absolute, math, number theory
Quiver Grassmannians and $\mathbb{F}_1$geometry
Posted on by lievenlbReineke’s observation that any projective variety can be realized as a quiver Grassmannian is bad news: we will have to look at special representations and/or dimension vectors if we want the Grassmannian to have desirable properties. Some people still see a silver lining: it can be used to define a larger class of geometric objects… Read more »

The odd Knight of the round table problem asks for a consistent placement of the nth Knight in the row at an odd root of unity, compatible with the two different realizations of the algebraic closure of the field with two elements. The first identifies the multiplicative group of its nonzero elements with the group… Read more »

This is a belated response to a MathOverflow exchange between Thomas Riepe and Chandan Singh Dalawat asking for a possible connection between Connes’ noncommutative geometry approach to the Riemann hypothesis and the Langlands program. Here’s the punchline : a large chunk of the ConnesMarcolli book Noncommutative Geometry, Quantum Fields and Motives can be read as… Read more »

In 1956, Alexander Grothendieck (middle) introduced $\lambda $rings in an algebraicgeometric context to be commutative rings A equipped with a bunch of operations $\lambda^i $ (for all numbers $i \in \mathbb{N}_+ $) satisfying a list of rather obscure identities. From the easier ones, such as $\lambda^0(x)=1, \lambda^1(x)=x, \lambda^n(x+y) = \sum_i \lambda^i(x) \lambda^{ni}(y) $ to those… Read more »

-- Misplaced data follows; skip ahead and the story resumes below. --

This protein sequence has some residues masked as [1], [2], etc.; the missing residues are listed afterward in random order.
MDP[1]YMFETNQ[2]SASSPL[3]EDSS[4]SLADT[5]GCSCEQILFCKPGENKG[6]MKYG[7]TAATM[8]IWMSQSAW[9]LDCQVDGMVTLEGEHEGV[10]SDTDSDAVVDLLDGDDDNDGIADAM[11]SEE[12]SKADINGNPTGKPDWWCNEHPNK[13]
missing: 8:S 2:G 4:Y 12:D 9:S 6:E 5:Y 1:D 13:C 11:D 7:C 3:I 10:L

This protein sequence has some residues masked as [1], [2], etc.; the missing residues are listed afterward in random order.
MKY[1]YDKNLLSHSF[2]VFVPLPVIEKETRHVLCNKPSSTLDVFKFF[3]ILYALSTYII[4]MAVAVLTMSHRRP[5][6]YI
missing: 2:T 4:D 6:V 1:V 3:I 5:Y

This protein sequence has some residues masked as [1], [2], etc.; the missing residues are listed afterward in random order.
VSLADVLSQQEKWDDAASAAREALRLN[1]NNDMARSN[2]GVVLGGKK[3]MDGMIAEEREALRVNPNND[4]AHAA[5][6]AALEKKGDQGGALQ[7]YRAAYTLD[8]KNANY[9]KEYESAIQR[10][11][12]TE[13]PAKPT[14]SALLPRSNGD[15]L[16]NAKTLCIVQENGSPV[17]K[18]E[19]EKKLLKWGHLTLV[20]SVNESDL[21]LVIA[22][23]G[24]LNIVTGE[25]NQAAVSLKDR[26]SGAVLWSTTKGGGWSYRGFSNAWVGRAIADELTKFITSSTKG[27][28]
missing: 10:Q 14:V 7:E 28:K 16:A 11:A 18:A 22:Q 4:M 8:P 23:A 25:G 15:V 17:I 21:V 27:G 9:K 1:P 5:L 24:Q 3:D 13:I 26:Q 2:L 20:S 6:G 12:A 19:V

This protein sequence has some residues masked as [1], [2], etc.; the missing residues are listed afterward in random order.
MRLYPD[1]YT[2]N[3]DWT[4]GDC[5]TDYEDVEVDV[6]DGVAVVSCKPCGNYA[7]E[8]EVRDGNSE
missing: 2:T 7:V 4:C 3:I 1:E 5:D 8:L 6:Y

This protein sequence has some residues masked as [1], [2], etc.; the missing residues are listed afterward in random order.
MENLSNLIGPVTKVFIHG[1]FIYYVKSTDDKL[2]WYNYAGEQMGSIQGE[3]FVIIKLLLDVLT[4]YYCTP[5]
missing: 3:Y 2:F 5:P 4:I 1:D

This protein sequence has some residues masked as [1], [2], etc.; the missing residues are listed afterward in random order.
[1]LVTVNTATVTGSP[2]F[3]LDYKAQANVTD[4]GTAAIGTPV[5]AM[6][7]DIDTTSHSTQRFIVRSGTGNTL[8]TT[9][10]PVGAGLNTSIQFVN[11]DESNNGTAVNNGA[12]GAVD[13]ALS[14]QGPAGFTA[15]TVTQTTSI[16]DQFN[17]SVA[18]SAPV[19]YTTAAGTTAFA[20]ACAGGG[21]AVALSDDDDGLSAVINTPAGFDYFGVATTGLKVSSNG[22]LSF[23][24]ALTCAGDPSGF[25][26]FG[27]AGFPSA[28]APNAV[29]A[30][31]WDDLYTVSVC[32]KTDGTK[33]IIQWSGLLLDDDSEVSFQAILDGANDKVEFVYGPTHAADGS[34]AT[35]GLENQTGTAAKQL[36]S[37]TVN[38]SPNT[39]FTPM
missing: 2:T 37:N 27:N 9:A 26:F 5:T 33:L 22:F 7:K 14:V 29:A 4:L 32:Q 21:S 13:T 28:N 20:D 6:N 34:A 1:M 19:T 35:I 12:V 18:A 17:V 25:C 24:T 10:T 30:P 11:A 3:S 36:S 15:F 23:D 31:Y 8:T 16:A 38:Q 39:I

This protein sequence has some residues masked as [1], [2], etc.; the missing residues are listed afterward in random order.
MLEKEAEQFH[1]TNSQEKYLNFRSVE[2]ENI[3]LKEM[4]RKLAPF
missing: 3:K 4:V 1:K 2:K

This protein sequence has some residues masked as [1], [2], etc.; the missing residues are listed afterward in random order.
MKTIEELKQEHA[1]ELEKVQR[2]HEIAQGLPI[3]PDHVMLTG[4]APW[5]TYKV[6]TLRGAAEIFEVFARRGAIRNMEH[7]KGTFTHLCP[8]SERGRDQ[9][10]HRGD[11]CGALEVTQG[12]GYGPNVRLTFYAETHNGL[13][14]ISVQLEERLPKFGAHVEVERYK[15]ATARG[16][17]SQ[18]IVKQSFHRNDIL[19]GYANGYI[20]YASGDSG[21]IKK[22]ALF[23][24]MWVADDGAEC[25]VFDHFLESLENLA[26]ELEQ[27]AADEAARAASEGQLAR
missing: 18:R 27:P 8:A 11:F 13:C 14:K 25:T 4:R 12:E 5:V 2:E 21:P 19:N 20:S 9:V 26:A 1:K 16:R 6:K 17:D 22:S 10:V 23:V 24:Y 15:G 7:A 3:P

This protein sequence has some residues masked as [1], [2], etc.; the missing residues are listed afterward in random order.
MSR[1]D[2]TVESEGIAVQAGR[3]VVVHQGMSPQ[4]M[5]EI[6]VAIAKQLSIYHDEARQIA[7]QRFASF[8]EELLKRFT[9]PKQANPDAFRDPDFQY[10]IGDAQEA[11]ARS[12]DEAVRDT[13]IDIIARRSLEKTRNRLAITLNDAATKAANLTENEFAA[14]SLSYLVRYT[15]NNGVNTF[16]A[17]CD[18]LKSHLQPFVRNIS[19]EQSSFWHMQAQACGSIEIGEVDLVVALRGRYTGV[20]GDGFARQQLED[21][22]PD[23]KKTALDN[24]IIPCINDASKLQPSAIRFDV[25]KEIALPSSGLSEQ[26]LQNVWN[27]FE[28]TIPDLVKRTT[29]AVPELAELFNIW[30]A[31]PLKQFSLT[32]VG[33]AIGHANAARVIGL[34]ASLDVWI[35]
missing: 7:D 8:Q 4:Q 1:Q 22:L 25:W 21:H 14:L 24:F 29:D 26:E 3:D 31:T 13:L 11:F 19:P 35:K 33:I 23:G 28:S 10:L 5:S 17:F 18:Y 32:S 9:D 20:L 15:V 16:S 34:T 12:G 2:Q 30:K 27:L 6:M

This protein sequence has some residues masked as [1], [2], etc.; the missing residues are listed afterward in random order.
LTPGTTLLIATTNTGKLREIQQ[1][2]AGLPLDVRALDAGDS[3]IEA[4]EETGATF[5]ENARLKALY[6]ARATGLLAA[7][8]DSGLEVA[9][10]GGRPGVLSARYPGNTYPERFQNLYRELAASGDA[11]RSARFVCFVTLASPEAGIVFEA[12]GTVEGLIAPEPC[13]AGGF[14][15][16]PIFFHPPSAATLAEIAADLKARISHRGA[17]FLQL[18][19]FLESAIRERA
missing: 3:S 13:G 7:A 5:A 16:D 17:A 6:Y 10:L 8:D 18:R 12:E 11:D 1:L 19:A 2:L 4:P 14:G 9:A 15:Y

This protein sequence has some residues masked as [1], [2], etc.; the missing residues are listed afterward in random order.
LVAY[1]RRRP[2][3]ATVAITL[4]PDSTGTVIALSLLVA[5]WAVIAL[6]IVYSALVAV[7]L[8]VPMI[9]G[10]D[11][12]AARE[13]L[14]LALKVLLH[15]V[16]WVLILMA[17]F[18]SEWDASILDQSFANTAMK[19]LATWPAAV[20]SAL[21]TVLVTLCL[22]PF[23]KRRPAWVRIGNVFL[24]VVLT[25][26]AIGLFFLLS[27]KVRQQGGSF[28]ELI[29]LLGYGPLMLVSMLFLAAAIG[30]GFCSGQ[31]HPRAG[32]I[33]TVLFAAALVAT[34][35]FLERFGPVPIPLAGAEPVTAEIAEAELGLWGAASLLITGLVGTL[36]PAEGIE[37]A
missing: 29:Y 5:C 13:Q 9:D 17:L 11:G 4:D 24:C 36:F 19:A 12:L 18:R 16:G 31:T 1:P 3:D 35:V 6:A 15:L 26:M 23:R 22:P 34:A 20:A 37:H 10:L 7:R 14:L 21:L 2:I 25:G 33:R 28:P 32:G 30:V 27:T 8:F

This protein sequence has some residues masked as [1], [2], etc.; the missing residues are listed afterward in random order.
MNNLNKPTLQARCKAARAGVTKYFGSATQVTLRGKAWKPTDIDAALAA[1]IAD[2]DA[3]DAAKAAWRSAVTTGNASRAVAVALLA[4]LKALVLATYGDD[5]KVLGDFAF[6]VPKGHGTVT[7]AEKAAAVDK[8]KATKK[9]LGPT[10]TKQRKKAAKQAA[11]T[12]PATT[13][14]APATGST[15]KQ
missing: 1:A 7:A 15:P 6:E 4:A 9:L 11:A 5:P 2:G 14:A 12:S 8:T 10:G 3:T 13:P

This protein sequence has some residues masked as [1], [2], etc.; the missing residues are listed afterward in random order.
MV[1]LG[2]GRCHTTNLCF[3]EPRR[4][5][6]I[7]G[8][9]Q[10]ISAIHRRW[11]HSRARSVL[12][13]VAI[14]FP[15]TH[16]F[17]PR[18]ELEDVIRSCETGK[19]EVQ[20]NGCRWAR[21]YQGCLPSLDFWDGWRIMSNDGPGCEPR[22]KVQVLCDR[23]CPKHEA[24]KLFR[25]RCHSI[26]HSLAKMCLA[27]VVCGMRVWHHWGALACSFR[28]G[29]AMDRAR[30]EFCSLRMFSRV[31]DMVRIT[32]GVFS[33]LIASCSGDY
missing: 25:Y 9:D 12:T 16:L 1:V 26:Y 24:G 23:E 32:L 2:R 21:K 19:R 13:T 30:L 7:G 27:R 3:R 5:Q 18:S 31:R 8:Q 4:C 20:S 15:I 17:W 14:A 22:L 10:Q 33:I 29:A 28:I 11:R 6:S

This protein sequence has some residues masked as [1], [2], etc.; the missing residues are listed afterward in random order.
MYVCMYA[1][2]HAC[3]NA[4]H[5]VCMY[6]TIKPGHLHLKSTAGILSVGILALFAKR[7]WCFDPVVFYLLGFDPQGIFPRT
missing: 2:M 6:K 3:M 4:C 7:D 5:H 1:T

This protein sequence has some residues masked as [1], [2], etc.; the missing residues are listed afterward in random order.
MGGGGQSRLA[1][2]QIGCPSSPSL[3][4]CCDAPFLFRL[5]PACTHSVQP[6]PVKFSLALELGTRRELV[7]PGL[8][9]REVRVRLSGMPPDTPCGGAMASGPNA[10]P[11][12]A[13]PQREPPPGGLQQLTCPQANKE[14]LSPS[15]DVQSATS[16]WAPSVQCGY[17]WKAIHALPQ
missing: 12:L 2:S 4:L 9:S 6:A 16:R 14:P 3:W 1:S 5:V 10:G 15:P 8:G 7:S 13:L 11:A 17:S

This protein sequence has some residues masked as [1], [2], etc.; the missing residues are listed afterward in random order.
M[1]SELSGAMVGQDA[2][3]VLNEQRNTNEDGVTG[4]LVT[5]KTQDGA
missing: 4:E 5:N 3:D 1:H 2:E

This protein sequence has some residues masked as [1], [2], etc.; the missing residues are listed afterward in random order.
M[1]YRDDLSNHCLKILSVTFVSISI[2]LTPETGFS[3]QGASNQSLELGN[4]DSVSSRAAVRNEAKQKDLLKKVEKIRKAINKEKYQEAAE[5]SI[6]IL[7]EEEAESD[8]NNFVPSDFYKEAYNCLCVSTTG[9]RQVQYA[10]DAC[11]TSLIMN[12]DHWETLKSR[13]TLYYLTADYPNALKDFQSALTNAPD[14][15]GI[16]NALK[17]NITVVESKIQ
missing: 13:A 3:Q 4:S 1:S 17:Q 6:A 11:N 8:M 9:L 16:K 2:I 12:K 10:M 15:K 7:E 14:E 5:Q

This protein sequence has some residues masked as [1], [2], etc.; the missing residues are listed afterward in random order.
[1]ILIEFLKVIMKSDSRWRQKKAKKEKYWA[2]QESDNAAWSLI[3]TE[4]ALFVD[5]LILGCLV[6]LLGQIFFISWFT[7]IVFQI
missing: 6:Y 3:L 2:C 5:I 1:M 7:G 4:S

The Knightseating problems asks for a consistent placing of nth Knight at an odd root of unity, compatible with the two different realizations of the algebraic closure of the field with two elements.

Conway and Norton showed that there are exactly 171 moonshine functions and associated two arithmetic subgroups to them. We want a tool to describe these and here’s where Conway’s big picture comes in very handy. All moonshine groups are arithmetic groups, that is, they are commensurable with the modular group. Conway’s idea is to view… Read more »

Hendrik Lenstra found an effective procedure to compute the mysterious elements alpha(p) needed to do actual calculations with infinite nimarithmetic.

Conway’s nimarithmetic on ordinal numbers leads to many surprising identities, for example who would have thought that the third power of the first infinite ordinal equals 2…

Surely Georg Cantor’s transfinite ordinal numbers do not have a reallife importance? Well, think again.

The algebraic fundamental group of a scheme gives the MazurKapranovReznikov dictionary between primes in number fields and knots in 3manifolds.

Some quotes of Andre Weil on the Riemann hypothesis.

We are after the geometric trinity corresponding to the trinity of exceptional Galois groups The surfaces on the right have the corresponding group on the left as their group of automorphisms. But, there is a lot more grouptheoretic info hidden in the geometry. Before we sketch the $L_2(11) $ case, let us recall the simpler… Read more »

Referring to the triple of exceptional Galois groups $L_2(5),L_2(7),L_2(11) $ and its connection to the Platonic solids I wrote : “It sure seems that surprises often come in triples…”. Briefly I considered replacing triples by trinities, but then, I didnt want to sound too mystic… David Corfield of the ncategory cafe and a dialogue on… Read more »